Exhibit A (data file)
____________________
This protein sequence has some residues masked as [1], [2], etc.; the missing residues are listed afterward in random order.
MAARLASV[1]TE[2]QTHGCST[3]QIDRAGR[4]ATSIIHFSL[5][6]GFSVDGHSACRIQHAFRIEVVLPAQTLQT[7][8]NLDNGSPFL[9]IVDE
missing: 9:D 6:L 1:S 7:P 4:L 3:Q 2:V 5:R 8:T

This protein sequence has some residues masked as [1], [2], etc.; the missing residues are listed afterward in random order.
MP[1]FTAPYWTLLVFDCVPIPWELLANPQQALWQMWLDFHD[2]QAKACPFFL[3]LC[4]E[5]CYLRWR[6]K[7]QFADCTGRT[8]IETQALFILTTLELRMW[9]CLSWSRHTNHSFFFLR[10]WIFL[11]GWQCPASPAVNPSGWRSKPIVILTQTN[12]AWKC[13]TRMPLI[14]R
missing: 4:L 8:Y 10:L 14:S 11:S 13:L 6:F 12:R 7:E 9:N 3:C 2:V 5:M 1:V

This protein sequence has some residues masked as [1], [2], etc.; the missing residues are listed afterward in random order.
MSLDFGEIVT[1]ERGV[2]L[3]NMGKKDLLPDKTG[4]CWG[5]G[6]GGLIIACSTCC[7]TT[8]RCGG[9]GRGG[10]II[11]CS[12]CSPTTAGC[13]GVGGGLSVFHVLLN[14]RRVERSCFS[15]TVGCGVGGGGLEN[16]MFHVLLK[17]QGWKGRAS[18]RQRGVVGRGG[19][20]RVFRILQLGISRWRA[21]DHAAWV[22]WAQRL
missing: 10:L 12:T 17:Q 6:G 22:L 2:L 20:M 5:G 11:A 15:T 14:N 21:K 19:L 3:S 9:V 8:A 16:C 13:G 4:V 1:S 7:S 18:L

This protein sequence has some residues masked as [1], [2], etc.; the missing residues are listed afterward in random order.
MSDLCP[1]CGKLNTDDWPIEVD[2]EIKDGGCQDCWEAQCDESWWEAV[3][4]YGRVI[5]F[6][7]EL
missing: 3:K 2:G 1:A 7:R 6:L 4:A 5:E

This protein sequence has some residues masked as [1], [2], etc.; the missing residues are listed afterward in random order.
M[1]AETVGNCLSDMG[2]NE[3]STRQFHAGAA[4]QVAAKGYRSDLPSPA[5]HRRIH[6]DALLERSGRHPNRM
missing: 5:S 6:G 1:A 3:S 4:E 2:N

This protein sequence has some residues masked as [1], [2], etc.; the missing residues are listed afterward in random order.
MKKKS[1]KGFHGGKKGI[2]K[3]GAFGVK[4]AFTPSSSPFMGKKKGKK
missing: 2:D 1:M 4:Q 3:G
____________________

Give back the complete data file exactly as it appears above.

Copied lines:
This protein sequence has some residues masked as [1], [2], etc.; the missing residues are listed afterward in random order.
MAARLASV[1]TE[2]QTHGCST[3]QIDRAGR[4]ATSIIHFSL[5][6]GFSVDGHSACRIQHAFRIEVVLPAQTLQT[7][8]NLDNGSPFL[9]IVDE
missing: 9:D 6:L 1:S 7:P 4:L 3:Q 2:V 5:R 8:T

This protein sequence has some residues masked as [1], [2], etc.; the missing residues are listed afterward in random order.
MP[1]FTAPYWTLLVFDCVPIPWELLANPQQALWQMWLDFHD[2]QAKACPFFL[3]LC[4]E[5]CYLRWR[6]K[7]QFADCTGRT[8]IETQALFILTTLELRMW[9]CLSWSRHTNHSFFFLR[10]WIFL[11]GWQCPASPAVNPSGWRSKPIVILTQTN[12]AWKC[13]TRMPLI[14]R
missing: 4:L 8:Y 10:L 14:S 11:S 13:L 6:F 12:R 7:E 9:N 3:C 2:V 5:M 1:V

This protein sequence has some residues masked as [1], [2], etc.; the missing residues are listed afterward in random order.
MSLDFGEIVT[1]ERGV[2]L[3]NMGKKDLLPDKTG[4]CWG[5]G[6]GGLIIACSTCC[7]TT[8]RCGG[9]GRGG[10]II[11]CS[12]CSPTTAGC[13]GVGGGLSVFHVLLN[14]RRVERSCFS[15]TVGCGVGGGGLEN[16]MFHVLLK[17]QGWKGRAS[18]RQRGVVGRGG[19][20]RVFRILQLGISRWRA[21]DHAAWV[22]WAQRL
missing: 10:L 12:T 17:Q 6:G 22:L 2:L 20:M 5:G 11:A 15:T 14:N 21:K 19:L 3:S 9:V 8:A 16:C 13:G 4:V 1:S 7:S 18:L

This protein sequence has some residues masked as [1], [2], etc.; the missing residues are listed afterward in random order.
MSDLCP[1]CGKLNTDDWPIEVD[2]EIKDGGCQDCWEAQCDESWWEAV[3][4]YGRVI[5]F[6][7]EL
missing: 3:K 2:G 1:A 7:R 6:L 4:A 5:E

This protein sequence has some residues masked as [1], [2], etc.; the missing residues are listed afterward in random order.
M[1]AETVGNCLSDMG[2]NE[3]STRQFHAGAA[4]QVAAKGYRSDLPSPA[5]HRRIH[6]DALLERSGRHPNRM
missing: 5:S 6:G 1:A 3:S 4:E 2:N

This protein sequence has some residues masked as [1], [2], etc.; the missing residues are listed afterward in random order.
MKKKS[1]KGFHGGKKGI[2]K[3]GAFGVK[4]AFTPSSSPFMGKKKGKK
missing: 2:D 1:M 4:Q 3:G